As a Scottish travel blogger that prefers to head away from the typical tourist trail, finding inspiration for new places to visit is not always easy. Hidden gems are by their very nature difficult to discover.
With a free day to go exploring I found myself struggling to come up with somewhere new and unique that was an easy drive from Glasgow. After trawling through the internet for way too long, I was about to give up hope of finding some divine inspiration when I chanced upon Crawick Multiverse, only a one hour drive away in Dumfries and Galloway. A former open cast coal mine, transformed into an artland inspired by space, astronomy and cosmology, it certainly ticked the boxes for being unique and within a reasonable driving distance. Excited by the prospect of a new adventure, I quickly grabbed my camera, made up a packed lunch and jumped in the car. Before long I was turning off the busy motorway and found myself negotiating quiet country back-roads, the lush rural scenery mentally transporting me a million miles away from the city.
Arriving at the unassuming car park of Crawick Multiverse, I paid the entrance fee and picked up a map of the site. On advice from the visitor assistant, I followed the path anti-clockwise as she explained this would take me uphill to a ridge with sweeping views over the area and the countryside beyond.
It was a glorious day and as the trail gained height, the views opened up and I got my first glimpse of the many enormous stones found on the site (over 2000 and counting!) which have now been utilised to create the unusual artworks.
As I reached the top of the ridge, the views across the artland and the pretty valley beyond were spectacular. This is definitely the best place to get a good overview of the standing stone artwork that spirals and swirls in patterns below.
The area which was once deemed a scar on the landscape has been transformed thanks to the famous landform artist Charles Jencks and funding from the Duke of Buccleuch, the local landowner. Now a community asset and thought provoking space, this is a fantastic example of imaginative regeneration. Although it was still patchy in places when I visited, it is a place that will continue to improve with time as the newly planted greenery flourishes and blends with the surrounding fields and hills.
Every structure at Crawick Multiverse has been thoughtfully planned to inspire deeper reflection about our connection with the universe, including the carefully positioned shelters, a hand that points at the North Star, stones perfectly aligned with compass points and patterns that represent galaxies and comets.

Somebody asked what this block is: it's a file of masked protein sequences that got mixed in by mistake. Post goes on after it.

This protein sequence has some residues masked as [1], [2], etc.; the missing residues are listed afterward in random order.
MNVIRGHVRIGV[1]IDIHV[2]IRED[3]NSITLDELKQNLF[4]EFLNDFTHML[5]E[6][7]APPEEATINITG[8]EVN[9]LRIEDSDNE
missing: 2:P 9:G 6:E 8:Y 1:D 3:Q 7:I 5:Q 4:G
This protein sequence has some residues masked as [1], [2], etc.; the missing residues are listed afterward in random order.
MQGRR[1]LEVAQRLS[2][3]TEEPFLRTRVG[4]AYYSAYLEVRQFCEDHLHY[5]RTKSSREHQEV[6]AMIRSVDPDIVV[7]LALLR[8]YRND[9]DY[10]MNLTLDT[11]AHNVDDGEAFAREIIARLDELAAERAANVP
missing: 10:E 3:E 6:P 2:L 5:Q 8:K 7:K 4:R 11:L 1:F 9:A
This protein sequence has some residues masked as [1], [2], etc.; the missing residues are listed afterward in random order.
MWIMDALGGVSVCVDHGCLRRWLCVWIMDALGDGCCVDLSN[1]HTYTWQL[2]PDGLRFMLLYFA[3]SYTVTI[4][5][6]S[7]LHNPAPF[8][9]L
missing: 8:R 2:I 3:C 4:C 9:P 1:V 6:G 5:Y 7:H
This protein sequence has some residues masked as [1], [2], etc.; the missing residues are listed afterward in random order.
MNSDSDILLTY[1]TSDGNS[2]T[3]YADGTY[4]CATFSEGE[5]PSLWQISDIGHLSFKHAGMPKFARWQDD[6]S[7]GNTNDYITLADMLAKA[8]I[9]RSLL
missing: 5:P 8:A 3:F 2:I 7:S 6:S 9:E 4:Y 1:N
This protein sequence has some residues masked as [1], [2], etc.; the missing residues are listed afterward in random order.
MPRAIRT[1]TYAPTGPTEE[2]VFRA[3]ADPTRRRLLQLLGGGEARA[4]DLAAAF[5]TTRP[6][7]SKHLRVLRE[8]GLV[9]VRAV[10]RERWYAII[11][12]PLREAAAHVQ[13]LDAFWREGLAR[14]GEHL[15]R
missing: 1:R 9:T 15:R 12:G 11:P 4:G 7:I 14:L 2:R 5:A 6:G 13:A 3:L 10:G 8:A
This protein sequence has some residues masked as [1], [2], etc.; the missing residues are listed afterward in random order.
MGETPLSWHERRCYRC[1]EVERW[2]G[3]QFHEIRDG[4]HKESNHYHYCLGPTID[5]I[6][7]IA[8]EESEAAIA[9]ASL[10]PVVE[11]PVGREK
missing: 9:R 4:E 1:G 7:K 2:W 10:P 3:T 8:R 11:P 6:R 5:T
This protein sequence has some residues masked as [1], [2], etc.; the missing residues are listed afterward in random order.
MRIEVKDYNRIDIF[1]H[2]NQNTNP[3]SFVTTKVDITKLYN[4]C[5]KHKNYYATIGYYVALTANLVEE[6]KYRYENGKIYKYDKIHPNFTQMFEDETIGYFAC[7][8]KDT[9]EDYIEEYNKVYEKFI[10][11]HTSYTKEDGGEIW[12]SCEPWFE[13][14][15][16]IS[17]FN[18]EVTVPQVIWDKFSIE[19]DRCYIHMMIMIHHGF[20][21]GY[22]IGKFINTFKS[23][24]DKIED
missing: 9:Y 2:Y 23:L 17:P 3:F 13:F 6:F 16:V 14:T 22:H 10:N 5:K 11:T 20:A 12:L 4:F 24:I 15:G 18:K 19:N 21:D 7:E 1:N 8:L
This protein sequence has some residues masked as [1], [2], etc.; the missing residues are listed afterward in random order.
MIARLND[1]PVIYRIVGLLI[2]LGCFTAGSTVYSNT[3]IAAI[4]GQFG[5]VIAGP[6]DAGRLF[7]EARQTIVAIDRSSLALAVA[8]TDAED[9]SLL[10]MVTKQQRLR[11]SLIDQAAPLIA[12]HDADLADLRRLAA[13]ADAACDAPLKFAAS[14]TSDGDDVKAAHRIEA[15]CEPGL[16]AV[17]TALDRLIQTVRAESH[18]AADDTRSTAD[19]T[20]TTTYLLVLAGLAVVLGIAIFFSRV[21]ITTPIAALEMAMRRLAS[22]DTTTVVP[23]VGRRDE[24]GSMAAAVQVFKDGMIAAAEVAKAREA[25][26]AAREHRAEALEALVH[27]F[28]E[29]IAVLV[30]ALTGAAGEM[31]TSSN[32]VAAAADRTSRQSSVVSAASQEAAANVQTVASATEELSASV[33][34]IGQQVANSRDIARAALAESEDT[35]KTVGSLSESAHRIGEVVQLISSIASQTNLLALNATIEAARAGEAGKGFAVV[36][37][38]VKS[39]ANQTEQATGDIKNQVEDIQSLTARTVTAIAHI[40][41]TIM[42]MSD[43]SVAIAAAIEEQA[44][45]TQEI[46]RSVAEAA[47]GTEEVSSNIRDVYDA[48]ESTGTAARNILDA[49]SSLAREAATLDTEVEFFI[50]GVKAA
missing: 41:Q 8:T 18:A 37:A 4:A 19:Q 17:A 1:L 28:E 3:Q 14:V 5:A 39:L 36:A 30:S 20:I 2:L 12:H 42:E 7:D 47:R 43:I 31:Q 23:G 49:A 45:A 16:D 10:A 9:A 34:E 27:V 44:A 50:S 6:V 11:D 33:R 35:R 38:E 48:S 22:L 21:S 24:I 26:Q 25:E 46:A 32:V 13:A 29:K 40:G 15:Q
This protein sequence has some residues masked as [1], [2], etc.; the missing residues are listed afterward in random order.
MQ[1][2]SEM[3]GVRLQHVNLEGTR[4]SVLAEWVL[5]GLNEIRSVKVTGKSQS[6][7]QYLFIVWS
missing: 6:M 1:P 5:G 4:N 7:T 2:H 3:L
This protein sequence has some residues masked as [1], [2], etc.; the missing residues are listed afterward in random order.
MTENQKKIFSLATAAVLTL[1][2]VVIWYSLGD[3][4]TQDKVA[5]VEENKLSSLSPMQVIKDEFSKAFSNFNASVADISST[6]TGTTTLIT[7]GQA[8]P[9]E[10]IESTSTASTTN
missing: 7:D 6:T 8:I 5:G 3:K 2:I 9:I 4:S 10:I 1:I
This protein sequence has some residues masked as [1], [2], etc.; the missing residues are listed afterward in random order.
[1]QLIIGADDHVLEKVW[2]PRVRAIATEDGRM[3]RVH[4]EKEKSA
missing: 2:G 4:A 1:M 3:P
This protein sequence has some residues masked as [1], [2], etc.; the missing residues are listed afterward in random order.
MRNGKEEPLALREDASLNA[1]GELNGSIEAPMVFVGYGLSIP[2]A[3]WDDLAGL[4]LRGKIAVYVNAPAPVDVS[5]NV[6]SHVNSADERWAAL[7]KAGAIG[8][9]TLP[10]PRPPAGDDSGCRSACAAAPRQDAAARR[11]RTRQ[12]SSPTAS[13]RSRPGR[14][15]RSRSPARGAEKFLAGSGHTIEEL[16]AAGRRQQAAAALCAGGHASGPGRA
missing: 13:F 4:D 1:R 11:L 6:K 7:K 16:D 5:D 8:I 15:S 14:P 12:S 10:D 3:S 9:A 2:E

One of the largest structures in the artland is the sun amphitheatre which can hold up to 5000 people and rather appropriately the space has already been used to for a three day midsummer solstice festival, celebrating art, science and music.
Crawick Multiverse is the sort of place where you are actively encouraged to interact with the art and there is something satisfying about walking through the huge designs and touching the rocks. I couldn't help but be reminded of some of the ancient stone sites I explored on my visit to Orkney.
Although we will never really know what universal inspiration motivated our ancestors to build their stone creations, the constructions at this artland are very much inspired by more recent scientific discoveries and theories about the universe. With many of these early stone sites also present in the surrounding Dumfries and Galloway landscape, Crawick Multiverse provides a fitting connection in stone between ancient and modern beliefs.
I easily spent a couple of hours exploring the stones and sitting enjoying my packed lunch in the sunshine and tranquility before reluctantly heading back to the car for fear of getting sunburn! All too soon I was back on the motorway and entering the hustle and bustle of the city again, although thanks to my time at Crawick Multiverse I was feeling more relaxed than when I left.
I started my day searching for a hidden gem and it seems quite appropriate that I discovered one in this former coal mine!
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